Apple and Android proper make up the vast majority of the smartphone space. The battle for third place isn't just being fought by Windows Phone and BlackBerry 10; it's also facing competition from the smaller mobile OS's such as Tizen, Ubuntu and Firefox OS.
Those companies are already making inroads in emerging markets, where it's easier to disrupt the iOS/Android duopoly. Facebook wouldn't just be competing with iOS and Google's version of Android — it would also be competing with carriers to actually give the phone a chance.
Microsoft — a company with a much longer and stronger history in mobile — has struggled to gain traction with carriers. Only now, after more than two years of work, is the company outselling iOS in a few select markets. If Facebook thinks it can just waltz in and get carriers to agree to sell its phone, it's mistaken.
Companies such as Huawei and ZTE — companies that sell more phones than HTC, I might add — struggle to get major U.S. carriers to pick up their products, and those products run Android proper.
Facebook will have a hard time getting carriers not only to agree to carry a Facebook phone, but to promote it. Right now, when a user walks into a store, she has to choose from among a few different iPhone models, a countless array of Android devices, some Windows Phone 8 models and even the BlackBerry Z10.
Plus, even if Facebook does make its own phone, it's not as if the company can ignore other platforms. The company has to be ubiquitous and offer its apps and services to everyone. Does it really make sense for Facebook to invest the time and resources in further fragmenting the phone space, when it still has to support the two big players anyway?
What does make sense: A Facebook app store for Android
While I'm not convinced that a phone in any sense makes sense for Facebook, it's clear that Facebook does need to get its hooks deeper into mobile.
For a Facebook phone to be worthwhile — Zuckerberg is right — it can't be just 10 or 20 million, it has to have massive scale. Facebook will have a hard time achieving that scale with its own phone and OS. But that doesn't mean the company couldn't still achieve that sort of scale by going another route.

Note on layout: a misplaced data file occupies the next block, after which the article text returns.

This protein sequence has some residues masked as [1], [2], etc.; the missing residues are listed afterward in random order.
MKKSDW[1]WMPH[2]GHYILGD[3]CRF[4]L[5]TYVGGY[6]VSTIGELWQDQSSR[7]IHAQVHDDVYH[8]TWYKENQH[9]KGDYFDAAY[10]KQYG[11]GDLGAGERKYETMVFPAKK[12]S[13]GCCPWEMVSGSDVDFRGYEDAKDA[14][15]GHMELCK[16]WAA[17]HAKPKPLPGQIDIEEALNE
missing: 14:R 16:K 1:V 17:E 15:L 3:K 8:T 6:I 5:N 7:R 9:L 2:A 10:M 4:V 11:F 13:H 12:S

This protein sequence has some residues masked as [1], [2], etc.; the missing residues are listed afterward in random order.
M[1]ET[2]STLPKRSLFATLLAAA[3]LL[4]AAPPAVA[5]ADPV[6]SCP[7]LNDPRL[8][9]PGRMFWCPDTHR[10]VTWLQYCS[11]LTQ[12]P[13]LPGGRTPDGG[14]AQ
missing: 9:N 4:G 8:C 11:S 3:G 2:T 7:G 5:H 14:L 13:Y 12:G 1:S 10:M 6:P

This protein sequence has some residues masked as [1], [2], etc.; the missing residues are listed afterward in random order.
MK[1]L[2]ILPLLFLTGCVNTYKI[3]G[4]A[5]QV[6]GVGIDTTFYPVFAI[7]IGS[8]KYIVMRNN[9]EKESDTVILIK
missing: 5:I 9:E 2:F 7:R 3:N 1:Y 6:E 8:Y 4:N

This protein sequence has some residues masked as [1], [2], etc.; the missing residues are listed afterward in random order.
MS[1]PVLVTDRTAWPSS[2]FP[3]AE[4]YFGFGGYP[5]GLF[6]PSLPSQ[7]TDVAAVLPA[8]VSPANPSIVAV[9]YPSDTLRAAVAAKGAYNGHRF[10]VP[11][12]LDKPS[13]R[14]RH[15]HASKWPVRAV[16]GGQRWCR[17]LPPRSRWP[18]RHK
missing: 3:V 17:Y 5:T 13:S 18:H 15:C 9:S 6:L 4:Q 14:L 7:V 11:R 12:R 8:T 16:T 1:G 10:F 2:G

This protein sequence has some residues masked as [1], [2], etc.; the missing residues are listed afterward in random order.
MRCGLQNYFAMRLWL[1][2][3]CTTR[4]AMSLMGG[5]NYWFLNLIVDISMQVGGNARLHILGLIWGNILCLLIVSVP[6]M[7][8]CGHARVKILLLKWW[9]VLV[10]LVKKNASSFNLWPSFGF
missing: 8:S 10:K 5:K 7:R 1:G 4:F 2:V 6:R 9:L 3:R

Rather than building a phone and customizing its own version of Android to fit its needs, Facebook should take some cues from Amazon and consider building its own Facebook app store that runs on Android devices.
By app store — I don't just mean a copy of Google Play or a place for developers to offer their apps on yet another store — I mean a way for Facebook to offer mobile developers a way to build apps that interact and interface with Facebook on a deeper level. These apps could interface with the native Facebook interface more fluidly — and maybe even let developers bring their traditional Facebook apps to Android in a way that doesn't require the same commitment as building a traditional Android app.
Plus, an app store would be a good market test to see if the demand for a Facebook phone actually exists. After all, it would be a lot easier to launch a phone with a slew of supported mobile apps and deep integration.
Look, at one point, a Facebook phone might have made sense. In today's climate and crowded mobile market, that's no longer the case.
This commentary reflects the opinions of the author and not necessarily those of Mashable or CNN.